Fresh bread, buns and buttery delights — Tree-Top Baking brings it all to market

Posted in Culinary, Feature

Whidbey Life Magazine contributor
June 12, 2013

The weather outside was frightful, but the mood inside the kitchen was made pleasant by just the right mix of cozy ambiance, easy conversation and the rich, buttery scents of six delectable flavors of diamond cookies.

“We make Vanilla Bean, Mexican Hot Chocolate, Lavender Ginger, Coconut Curry, Cardamom Orange and Rosemary Currant,” said Gerry Betz, one half of “le pain partnership” that is Tree-Top Baking.  (This reporter had the pleasure of sampling many of each type and can attest to the fact that choosing a number one would be akin to a parent trying to pick a favorite child.)

The teamwork of Gerry Betz and Larry Lowary make Tree-Top Baking a aromatic success. (Photos by Susan Wenzel)

The teamwork of Gerry Betz and Larry Lowary make Tree-Top Baking a aromatic success. (Photos by Susan Wenzel)

Betz and Larry Lowary are the owners, operators and sole employees of this tasty little bakery nestled among the trees on the southernmost tip of Whidbey Island.  But don’t drive all the way to Clinton in search of Pecan Sticky Buns and Chocolate-dipped Coconut Macaroons.  Except for the almond and raspberry jam laden Mazzarene Tartlets available at both the Coupeville and Oak Harbor bayleaf locations and at Island Coffeehouse and Books in Langley, Tree-Top treats can only be found at Bayview Farmer’s Market (10 a.m. to 2 p.m. Saturdays, May through October) and by special order.

When one considers the extensive variety of scrumptious goodies offered at the market each week – a seemingly infinite list of breads, breakfast pastries, cookies, tarts and cakes – as well as dozens of made-to-order specialties (Need a fabulous wedding or birthday cake?), and that they are all baked by only the aforementioned four hands, one might wonder if they get tired of doing it all.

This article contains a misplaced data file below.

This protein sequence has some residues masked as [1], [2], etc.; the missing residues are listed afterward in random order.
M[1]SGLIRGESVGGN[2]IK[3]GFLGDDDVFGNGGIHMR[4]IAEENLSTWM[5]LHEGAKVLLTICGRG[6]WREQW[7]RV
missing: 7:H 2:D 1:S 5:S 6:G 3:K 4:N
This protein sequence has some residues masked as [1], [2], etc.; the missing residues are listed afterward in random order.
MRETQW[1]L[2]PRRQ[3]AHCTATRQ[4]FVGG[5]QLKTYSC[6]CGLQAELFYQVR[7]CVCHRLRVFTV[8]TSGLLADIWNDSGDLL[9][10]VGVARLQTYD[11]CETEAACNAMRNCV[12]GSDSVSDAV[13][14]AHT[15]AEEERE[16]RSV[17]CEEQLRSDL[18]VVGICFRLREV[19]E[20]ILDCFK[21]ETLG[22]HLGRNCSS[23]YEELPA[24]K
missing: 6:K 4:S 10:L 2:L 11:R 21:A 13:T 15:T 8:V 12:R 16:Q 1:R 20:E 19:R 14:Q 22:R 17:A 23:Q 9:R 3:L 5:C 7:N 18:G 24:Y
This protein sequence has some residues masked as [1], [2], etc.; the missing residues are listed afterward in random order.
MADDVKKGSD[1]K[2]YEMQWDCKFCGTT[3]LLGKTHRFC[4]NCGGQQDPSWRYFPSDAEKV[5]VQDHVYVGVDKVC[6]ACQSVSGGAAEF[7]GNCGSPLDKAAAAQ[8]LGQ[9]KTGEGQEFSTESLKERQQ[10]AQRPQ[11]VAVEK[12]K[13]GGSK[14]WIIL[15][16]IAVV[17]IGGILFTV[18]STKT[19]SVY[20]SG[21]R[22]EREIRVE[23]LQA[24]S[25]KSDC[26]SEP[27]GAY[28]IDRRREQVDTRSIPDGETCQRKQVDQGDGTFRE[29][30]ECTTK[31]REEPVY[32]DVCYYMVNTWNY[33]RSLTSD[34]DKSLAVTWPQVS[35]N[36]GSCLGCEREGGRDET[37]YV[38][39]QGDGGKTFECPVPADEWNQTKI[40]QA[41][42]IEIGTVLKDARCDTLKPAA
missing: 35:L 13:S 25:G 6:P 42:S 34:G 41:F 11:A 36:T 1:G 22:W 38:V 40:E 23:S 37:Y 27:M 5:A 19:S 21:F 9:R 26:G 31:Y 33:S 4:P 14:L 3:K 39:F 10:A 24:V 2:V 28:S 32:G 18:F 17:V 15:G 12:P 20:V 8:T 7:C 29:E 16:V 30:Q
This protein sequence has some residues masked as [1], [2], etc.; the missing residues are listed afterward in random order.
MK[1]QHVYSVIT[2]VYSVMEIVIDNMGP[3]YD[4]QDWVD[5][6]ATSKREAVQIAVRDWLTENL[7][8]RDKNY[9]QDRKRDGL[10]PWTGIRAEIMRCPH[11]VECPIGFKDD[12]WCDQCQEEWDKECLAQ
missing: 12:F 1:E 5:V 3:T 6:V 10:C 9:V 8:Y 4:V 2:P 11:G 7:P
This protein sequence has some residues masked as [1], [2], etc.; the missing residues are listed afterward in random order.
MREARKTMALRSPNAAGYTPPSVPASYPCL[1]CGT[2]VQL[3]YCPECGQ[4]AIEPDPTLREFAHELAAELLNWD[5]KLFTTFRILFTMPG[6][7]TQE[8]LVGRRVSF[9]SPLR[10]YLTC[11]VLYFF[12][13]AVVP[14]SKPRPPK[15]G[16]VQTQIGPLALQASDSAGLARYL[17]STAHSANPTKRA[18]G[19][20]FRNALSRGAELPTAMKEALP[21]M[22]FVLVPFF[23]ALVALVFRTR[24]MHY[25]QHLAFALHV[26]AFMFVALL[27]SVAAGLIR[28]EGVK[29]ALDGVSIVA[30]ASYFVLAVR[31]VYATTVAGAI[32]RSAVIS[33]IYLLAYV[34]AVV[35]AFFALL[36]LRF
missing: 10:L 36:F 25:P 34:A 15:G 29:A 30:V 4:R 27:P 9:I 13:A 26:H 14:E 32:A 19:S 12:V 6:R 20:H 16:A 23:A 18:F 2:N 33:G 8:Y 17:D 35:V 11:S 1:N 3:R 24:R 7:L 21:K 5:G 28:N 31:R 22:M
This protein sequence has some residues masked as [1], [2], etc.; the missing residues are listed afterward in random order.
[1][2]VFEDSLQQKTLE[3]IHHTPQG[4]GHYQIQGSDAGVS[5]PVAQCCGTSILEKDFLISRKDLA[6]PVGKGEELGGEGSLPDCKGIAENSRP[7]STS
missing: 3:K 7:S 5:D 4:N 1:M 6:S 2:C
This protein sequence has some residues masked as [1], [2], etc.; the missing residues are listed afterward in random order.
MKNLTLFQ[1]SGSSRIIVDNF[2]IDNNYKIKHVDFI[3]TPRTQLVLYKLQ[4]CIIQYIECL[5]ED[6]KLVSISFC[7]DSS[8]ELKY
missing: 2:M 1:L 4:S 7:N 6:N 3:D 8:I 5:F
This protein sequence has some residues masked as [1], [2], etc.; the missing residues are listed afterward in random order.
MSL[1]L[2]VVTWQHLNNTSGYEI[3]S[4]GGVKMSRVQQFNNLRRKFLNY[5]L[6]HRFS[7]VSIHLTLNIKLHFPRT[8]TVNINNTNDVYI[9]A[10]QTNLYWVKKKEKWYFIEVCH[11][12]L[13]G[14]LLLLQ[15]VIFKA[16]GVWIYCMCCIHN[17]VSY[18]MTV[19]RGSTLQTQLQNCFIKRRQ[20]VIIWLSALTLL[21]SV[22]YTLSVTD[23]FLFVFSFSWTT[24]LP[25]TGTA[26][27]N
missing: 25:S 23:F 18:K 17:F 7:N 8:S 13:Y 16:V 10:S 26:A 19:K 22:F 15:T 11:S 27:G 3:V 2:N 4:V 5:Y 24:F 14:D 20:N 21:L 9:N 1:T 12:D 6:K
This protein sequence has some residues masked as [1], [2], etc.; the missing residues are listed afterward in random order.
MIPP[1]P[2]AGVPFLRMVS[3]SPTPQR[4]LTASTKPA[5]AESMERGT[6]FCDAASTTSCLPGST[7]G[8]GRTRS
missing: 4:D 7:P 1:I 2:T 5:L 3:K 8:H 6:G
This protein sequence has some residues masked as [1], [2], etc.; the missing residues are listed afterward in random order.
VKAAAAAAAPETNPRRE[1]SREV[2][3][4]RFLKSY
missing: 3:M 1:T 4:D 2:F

“No,” Lowary said with a chuckle.  “We love what we do.  Although sometimes when we are out here for endless hours finishing the last few loaves of bread, we start to wonder.”

“But there is a reason we don’t hire anyone to help,” continued Betz.  “It’s not just about using the right ingredients in the right amounts.  We can give the same recipe and the same precise, pre-measured ingredients to someone else, but the end product wouldn’t be exactly the same.  Consistency is the key to quality, so we prefer to do all of the work ourselves.”

This commitment to excellence is apparent in every aspect of Betz and Lowary’s baking business; it’s in the equipment, the ingredients and the end product, of course, but it is most evident in the genuine dedication with which the two approach their life’s work.

That they never stop learning, improving and developing creative, new ideas is a testament to this notion.  Regular classes at the prestigious San Francisco Baking Institute and visits to Europain, an international bakery, pastry, ice cream, chocolate and confectionery trade show held in Paris every March, ensure this dynamic duo remain at the top of their game – one that is fortified by their like-minded determination to always offer their best to the community both in their sumptuous sweets and in the fact that items left at the end of market days are donated to Good Cheer Food Bank.

Baker Betz waits for a batch of diamond cookies to finish baking.

Baker Betz waits for a batch of diamond cookies to finish baking.

“We decided that if we were going to make an effort of this, we were going to do it well and do it right,” said Lowary.

“My mom always said, if you are going to do something, do it right,” agreed Betz.

Indeed, this two-man culinary team only seems to differ on one thing.  While Lowary is all about the bread, Betz couldn’t disagree more, “Bread doesn’t interest me.  Pastry is a luxury… and more funner,” he said with a laugh.

Visit the website for a complete product list, to get a sneak-peek at the items available at each week’s Bayview Farmers Market, or to join the email list.


(Pictured at top, Tree-Top’s Mexican Hot Chocolate and Lavender Ginger cookies await market day.)

Food writer Susan Wenzel believes in the power of locally produced food to fortify the health and well-being of both the individual and the community as a whole.    

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